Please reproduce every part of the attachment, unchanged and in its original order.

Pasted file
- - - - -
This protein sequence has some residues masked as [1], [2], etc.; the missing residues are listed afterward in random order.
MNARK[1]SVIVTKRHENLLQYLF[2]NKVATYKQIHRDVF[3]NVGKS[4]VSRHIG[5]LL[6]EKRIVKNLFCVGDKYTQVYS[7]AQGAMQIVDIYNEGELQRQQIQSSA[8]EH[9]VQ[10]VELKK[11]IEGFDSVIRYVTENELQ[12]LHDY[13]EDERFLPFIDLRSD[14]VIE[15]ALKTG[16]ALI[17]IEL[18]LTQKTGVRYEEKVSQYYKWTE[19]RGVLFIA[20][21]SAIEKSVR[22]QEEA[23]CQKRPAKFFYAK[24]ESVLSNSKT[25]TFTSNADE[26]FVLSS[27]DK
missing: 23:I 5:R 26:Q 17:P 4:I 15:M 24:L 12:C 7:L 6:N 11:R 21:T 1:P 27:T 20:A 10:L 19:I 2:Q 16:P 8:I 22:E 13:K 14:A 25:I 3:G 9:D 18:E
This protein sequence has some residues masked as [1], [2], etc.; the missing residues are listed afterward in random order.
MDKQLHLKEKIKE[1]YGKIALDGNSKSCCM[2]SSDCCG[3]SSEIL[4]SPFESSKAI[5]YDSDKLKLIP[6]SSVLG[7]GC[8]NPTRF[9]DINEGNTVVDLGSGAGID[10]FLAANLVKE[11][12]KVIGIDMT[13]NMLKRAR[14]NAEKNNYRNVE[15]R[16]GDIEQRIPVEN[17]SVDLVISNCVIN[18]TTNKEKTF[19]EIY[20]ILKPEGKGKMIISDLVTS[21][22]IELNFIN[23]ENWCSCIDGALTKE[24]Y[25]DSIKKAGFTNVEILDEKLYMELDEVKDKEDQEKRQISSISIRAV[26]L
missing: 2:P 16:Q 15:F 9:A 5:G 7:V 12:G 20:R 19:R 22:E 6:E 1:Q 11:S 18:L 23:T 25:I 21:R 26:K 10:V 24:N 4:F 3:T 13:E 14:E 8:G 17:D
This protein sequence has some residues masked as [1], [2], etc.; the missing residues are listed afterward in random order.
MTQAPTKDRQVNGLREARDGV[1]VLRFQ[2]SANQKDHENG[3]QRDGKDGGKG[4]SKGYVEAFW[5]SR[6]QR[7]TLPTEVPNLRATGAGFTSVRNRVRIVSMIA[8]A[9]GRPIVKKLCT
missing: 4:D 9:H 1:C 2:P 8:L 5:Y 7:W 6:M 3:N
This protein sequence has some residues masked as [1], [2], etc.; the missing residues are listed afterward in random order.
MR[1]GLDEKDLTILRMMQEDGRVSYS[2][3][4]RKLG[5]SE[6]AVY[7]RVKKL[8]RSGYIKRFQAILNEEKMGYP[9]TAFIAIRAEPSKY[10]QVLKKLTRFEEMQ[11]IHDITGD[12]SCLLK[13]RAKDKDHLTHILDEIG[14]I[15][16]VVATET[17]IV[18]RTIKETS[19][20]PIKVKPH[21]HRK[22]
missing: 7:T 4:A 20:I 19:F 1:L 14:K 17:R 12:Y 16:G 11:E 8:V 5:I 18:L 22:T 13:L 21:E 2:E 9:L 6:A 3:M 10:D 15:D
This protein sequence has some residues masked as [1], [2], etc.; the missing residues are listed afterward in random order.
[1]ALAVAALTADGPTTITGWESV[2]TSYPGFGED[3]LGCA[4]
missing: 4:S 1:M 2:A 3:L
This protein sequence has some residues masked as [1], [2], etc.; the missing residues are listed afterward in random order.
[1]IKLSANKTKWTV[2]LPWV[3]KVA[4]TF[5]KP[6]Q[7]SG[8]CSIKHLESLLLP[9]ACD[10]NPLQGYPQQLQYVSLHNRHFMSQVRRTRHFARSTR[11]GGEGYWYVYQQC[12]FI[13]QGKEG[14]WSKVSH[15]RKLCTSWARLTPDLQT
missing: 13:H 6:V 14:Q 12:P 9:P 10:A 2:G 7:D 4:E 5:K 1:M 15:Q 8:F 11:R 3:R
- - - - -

This protein sequence has some residues masked as [1], [2], etc.; the missing residues are listed afterward in random order.
MNARK[1]SVIVTKRHENLLQYLF[2]NKVATYKQIHRDVF[3]NVGKS[4]VSRHIG[5]LL[6]EKRIVKNLFCVGDKYTQVYS[7]AQGAMQIVDIYNEGELQRQQIQSSA[8]EH[9]VQ[10]VELKK[11]IEGFDSVIRYVTENELQ[12]LHDY[13]EDERFLPFIDLRSD[14]VIE[15]ALKTG[16]ALI[17]IEL[18]LTQKTGVRYEEKVSQYYKWTE[19]RGVLFIA[20][21]SAIEKSVR[22]QEEA[23]CQKRPAKFFYAK[24]ESVLSNSKT[25]TFTSNADE[26]FVLSS[27]DK
missing: 23:I 5:R 26:Q 17:P 4:I 15:M 24:L 12:C 7:L 6:N 11:R 21:T 1:P 27:T 20:A 10:L 19:I 2:Q 16:P 8:I 22:E 13:K 14:A 25:I 3:G 9:D 18:E
This protein sequence has some residues masked as [1], [2], etc.; the missing residues are listed afterward in random order.
MDKQLHLKEKIKE[1]YGKIALDGNSKSCCM[2]SSDCCG[3]SSEIL[4]SPFESSKAI[5]YDSDKLKLIP[6]SSVLG[7]GC[8]NPTRF[9]DINEGNTVVDLGSGAGID[10]FLAANLVKE[11][12]KVIGIDMT[13]NMLKRAR[14]NAEKNNYRNVE[15]R[16]GDIEQRIPVEN[17]SVDLVISNCVIN[18]TTNKEKTF[19]EIY[20]ILKPEGKGKMIISDLVTS[21][22]IELNFIN[23]ENWCSCIDGALTKE[24]Y[25]DSIKKAGFTNVEILDEKLYMELDEVKDKEDQEKRQISSISIRAV[26]L
missing: 2:P 16:Q 15:F 9:A 5:G 7:V 12:G 20:R 19:R 22:E 6:E 1:Q 11:S 18:L 23:T 25:I 21:R 26:K 10:V 24:N 4:F 3:T 13:E 14:E 8:G 17:D
This protein sequence has some residues masked as [1], [2], etc.; the missing residues are listed afterward in random order.
MTQAPTKDRQVNGLREARDGV[1]VLRFQ[2]SANQKDHENG[3]QRDGKDGGKG[4]SKGYVEAFW[5]SR[6]QR[7]TLPTEVPNLRATGAGFTSVRNRVRIVSMIA[8]A[9]GRPIVKKLCT
missing: 4:D 9:H 1:C 2:P 8:L 5:Y 7:W 6:M 3:N
This protein sequence has some residues masked as [1], [2], etc.; the missing residues are listed afterward in random order.
MR[1]GLDEKDLTILRMMQEDGRVSYS[2][3][4]RKLG[5]SE[6]AVY[7]RVKKL[8]RSGYIKRFQAILNEEKMGYP[9]TAFIAIRAEPSKY[10]QVLKKLTRFEEMQ[11]IHDITGD[12]SCLLK[13]RAKDKDHLTHILDEIG[14]I[15][16]VVATET[17]IV[18]RTIKETS[19][20]PIKVKPH[21]HRK[22]
missing: 7:T 4:A 20:I 19:F 1:L 14:K 17:R 12:Y 16:G 11:E 8:V 5:I 18:L 22:T 13:L 21:E 2:E 9:L 6:A 3:M 10:D 15:D
This protein sequence has some residues masked as [1], [2], etc.; the missing residues are listed afterward in random order.
[1]ALAVAALTADGPTTITGWESV[2]TSYPGFGED[3]LGCA[4]
missing: 4:S 1:M 2:A 3:L
This protein sequence has some residues masked as [1], [2], etc.; the missing residues are listed afterward in random order.
[1]IKLSANKTKWTV[2]LPWV[3]KVA[4]TF[5]KP[6]Q[7]SG[8]CSIKHLESLLLP[9]ACD[10]NPLQGYPQQLQYVSLHNRHFMSQVRRTRHFARSTR[11]GGEGYWYVYQQC[12]FI[13]QGKEG[14]WSKVSH[15]RKLCTSWARLTPDLQT
missing: 13:H 6:V 14:Q 12:P 9:P 10:A 2:G 7:D 4:E 5:K 1:M 15:Q 8:F 11:R 3:R